The transition between 2-D and 3-D presents a variety of challenges when it comes to 360° versus 2-D narrative. For example, character gestures that may be used to guide the narrative in 360°, may not make sense when exported to 2-D. Sound is also key to 360° narrative, but the effect of these storytelling aids must be thoroughly tested for transitioning across platforms.
Building Another Reality
Aside from creating narrative, agencies are also responsible for bringing stories to life, and this takes top talent. To make one of these experiences is more than vision, it takes a keen knowledge of new technology and an understanding of human psychology.
As a part of their operations, PSYOP partnered with BLACKLIST, as sister company and a collective of curated artists who they can reach out to for specific projects, said Amanda Miller, Executive Producer at PSYOP.
However, despite the numerous freelancers and curated artists, it’s still a challenge for PSYOP to find talent in software such as the popular Unreal Engine that supports cinematic and real time animation.
PSYOP leans towards this type of real time animation that uses a motion capture system to puppet a 3D character live (in real time). This means that the motions are rendered fast enough that the user can move around in or react to their environment in real time. This saves resources down the line as they have movements sequenced and characters they can re-use for later experiences.
One of PSYOP’s primary partners for motion capture is Xsens who I had the chance to meet at VRLA this year, as well as earlier this week for a demo of their motion capture suits. These innovative motion capture suits allow PSYOP to create the majority of their content in house.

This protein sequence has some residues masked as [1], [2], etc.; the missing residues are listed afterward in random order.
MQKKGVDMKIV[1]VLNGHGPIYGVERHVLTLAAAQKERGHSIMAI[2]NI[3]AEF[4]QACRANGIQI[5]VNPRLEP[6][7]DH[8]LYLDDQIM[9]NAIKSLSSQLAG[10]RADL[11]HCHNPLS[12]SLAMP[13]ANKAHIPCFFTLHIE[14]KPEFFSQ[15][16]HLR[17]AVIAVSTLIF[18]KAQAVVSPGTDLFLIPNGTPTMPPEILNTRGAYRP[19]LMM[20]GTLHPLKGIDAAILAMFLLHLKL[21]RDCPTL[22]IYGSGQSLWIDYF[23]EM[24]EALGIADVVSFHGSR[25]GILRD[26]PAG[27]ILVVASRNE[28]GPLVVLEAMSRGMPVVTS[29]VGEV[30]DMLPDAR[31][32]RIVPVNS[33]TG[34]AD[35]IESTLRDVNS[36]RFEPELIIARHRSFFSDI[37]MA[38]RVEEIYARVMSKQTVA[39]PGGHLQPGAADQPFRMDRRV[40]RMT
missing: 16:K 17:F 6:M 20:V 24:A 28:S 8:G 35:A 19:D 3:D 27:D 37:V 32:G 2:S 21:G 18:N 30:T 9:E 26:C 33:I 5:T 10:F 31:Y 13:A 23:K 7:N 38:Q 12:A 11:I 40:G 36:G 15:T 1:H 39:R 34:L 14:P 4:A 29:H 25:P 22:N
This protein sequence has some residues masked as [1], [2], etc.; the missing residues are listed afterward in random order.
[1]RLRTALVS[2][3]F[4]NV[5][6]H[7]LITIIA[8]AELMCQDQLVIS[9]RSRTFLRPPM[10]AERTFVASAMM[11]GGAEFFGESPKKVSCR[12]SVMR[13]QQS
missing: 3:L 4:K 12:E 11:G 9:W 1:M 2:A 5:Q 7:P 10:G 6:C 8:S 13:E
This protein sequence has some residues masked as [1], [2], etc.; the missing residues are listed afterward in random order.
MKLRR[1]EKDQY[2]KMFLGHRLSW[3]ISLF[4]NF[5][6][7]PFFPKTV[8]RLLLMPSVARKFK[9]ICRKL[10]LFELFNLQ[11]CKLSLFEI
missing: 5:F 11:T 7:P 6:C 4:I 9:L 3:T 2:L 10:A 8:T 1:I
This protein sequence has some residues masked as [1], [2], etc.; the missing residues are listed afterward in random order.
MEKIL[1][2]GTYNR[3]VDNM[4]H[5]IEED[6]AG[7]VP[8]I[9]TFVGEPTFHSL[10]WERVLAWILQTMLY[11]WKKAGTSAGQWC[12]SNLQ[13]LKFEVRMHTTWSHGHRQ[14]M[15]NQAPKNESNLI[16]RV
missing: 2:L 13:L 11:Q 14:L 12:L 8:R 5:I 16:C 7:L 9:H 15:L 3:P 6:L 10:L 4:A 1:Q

New Dimensions Overall
It was over the last few weeks that I noticed PSYOP changed their site from PSYOP.TV to PSYOP. They are seeing a greater range of requests from TV to 3D and VR/AR. Not only is there new media, but project demands see more in breadth and scope from dimension, reality, time (duration) and type of experience (interactive, gamified, single/ multiple person audience).
Miller, who works in television, often identifies gamified versions of a storyline intended for TV that can be developed into an immersive experience. This tactic encourages an audience to revisit the experience in new formats.
Why New Media?
Regardless of how much effort is put into content creation, if no one sees it, no value is created. VR is one of the most powerful experiences that brands can offer, but the space race is not without turbulence.*
As agencies and brands experiment in different media, there’s always that question, why VR?
In this case, VR doesn’t bring the most eyes or value to a piece itself, but it is able to generate value with deliverables across platforms. At the end of the day, there is no other medium that is capable of delivering the experiences made possible with VR, not to mention the higher levels of audience engagement, longer view-through rates, and a greater likelihood that the experience will be shared afterwards via word of mouth.
When it comes to VR, we don’t always have to use the latest and greatest in hardware to have a good experience. There’s a steep price associated with headsets, but Google cardboards are a non-sophisticated way to experience VR, with numerous style options available.
Still, it’s the gaming industry that leads the field in VR, and gamers will continue to fuel the demand for VR content. It’s likely they will soon begin to see greater brand presence during their VR gaming experiences.
* “The medium is the message” is a phrase coined by Marshall McLuhan meaning that the form of a medium embeds itself in any message it would transmit or convey, creating a symbiotic relationship by which the medium influences how the message is perceived.
*XR- mixed reality, including virtual and augmented reality
* LBE- Location based entertainment
*Turbulence: while there is no turbulence in space as we know it on Earth, solar winds and electromagnetic interaction creates space’s equivalent as ‘solar wind turbulence’.